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Old 07-10-2007, 17:50   #16
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David - I understand where you're coming from on the issue, but is it pragmatic?, or defeatist? So an overwhelming number of recreational boaters don't know what the inverted cone means -- these same boaters don't know most of the Rules. Do we just toss out all the Rules, then? I don't think so - we should demand and expect more of everyone on the water; not just accept the current level of ignorance. The same goes for standing on - the stand-on vessel does not have "right of way" (to keep or surrender) - it has an obligation to maintain its course and speed. If the give-way vessel doesn't take appropriate action, then by all means the stand-on should - this is laid out clearly in the Rules. Giving way, when you are the stand-on vessel, makes you unpredictable. The Rules work best if everyone follows them.

Dan - last time I checked Rule 18, sailing vessels were required to keep out of the way of fishing vessels.

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Old 07-10-2007, 18:32   #17
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Old 08-10-2007, 11:38   #18
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ok. Guess I was confused by your description of the vessel as a "fishing trawler."
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Old 11-10-2007, 09:26   #19
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Quote:
Originally Posted by David M View Post
Personally, I usually take the stern of a sailboat, engine on or not if it is going to be close. This is just out of common sense so as not to scare the people in the sailboat and so that my actions are "early and apparent" so that they understand what my intentions are. I do this even if the sailboat is under power and is the give way vessel to port in a crossing situation.
I sure wish you worked here on the Chesapeake.

Interestingly enough, I have found that at least here on the Bay, that commercial shipping just keeps right on going as they wish unless you call them on the VHF. Without exception, I have had a polite discussion with commercial traffic about who is going where and very often the traffic changed course to make my life easier.

Respectful communication seems to make a huge difference.
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Old 11-10-2007, 17:19   #20
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I don't know why more yachties don't get on the VHF to speak with commercial vessels when things are questionable. Don't be shy..nobody is going to yell at you. Try Channel 13 first then 09. If neither of those work then 16.

U.S. VHF Channels - USCG Navigation Center
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Old 11-10-2007, 18:36   #21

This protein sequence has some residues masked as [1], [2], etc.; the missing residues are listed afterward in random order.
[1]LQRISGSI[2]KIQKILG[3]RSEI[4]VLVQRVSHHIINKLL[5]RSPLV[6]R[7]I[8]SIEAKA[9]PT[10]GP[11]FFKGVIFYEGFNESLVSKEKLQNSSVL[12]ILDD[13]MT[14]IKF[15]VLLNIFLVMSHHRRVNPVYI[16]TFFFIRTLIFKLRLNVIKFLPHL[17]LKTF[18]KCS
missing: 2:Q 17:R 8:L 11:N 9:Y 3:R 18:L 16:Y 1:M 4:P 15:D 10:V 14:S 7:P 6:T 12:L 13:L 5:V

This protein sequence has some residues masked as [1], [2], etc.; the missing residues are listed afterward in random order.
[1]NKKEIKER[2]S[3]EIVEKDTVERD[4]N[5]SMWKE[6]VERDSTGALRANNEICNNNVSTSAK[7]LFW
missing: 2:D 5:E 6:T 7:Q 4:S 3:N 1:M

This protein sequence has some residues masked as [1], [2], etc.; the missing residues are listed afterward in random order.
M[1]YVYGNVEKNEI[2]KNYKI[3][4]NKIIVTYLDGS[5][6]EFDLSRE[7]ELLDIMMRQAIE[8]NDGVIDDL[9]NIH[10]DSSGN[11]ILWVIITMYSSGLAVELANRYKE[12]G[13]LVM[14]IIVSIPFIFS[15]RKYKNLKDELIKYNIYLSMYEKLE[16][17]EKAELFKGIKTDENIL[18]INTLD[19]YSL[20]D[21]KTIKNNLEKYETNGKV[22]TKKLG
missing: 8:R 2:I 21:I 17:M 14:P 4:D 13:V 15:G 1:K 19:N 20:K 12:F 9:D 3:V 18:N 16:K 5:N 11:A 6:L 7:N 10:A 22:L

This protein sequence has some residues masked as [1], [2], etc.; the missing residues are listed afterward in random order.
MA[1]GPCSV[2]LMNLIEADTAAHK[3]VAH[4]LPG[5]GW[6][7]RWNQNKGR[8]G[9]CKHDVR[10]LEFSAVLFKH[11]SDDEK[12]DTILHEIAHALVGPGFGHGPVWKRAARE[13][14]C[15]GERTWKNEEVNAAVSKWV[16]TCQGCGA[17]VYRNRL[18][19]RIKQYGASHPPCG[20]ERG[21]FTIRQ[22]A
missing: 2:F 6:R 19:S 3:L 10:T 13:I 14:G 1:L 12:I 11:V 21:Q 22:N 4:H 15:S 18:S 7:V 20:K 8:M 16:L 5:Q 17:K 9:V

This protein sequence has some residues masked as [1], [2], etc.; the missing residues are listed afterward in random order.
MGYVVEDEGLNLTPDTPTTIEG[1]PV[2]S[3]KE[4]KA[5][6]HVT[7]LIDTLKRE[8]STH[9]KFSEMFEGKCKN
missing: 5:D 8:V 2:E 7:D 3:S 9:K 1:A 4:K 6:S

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I believe before radios there were horns/whistles signals. Most sailboats usually run without their radios on, at least in my area. Probably due to the power consumption. But I have the tendancy to use horn signals just because it is good practice. The bridges here sure know what their for.
It's funny though, I've seen people scrambling for some kind of book when horns are used. They don't know which way to go
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Old 11-10-2007, 21:52   #22
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I believe before radios there were horns/whistles signals. Most sailboats usually run without their radios on, at least in my area. Probably due to the power consumption. But I have the tendancy to use horn signals just because it is good practice. The bridges here sure know what their for.
It's funny though, I've seen people scrambling for some kind of book when horns are used. They don't know which way to go
The point I am trying to make is for a yachtsman to get on the radio is a very reliable way of finding out from commercial traffic what they are going to do and therefore is a good way of agreeing with the commercial vessel on how to avoid a collision. Of course most yachtsmen are not standing a radio watch but most all commercial boats are standing a radio watch.... at least they are supposed to be by law and in my experience the vast majority of them are monitoring the VHF.

I tend to call bridges on Ch 9...it's better in the sense that the bridge tender can give you whatever information he has such as if there is going to be a delay. You can also thank him which is nice...and the same goes for thanking commercial boats who make adjustments to avoid you.

The noise level in many commercial boats is not always conducive to hearing an electric whistle or air whistle, especially one of those hand held air horns typically used by sailboats. Also, radio has a far greater range than a whistle...which of course means passing arrangements can be made much sooner. Talking to someone on the radio is also a nice confirmation versus blowing the whistle and waiting for a confirmation whistle.

Between commercial boats most all passing agreements are done by radio or by taking very early and apparent action. Whistle signals are usually more a formality if used at all ...and quite frequently not used at all. At night light signals can be used the same way whistle signals are used.
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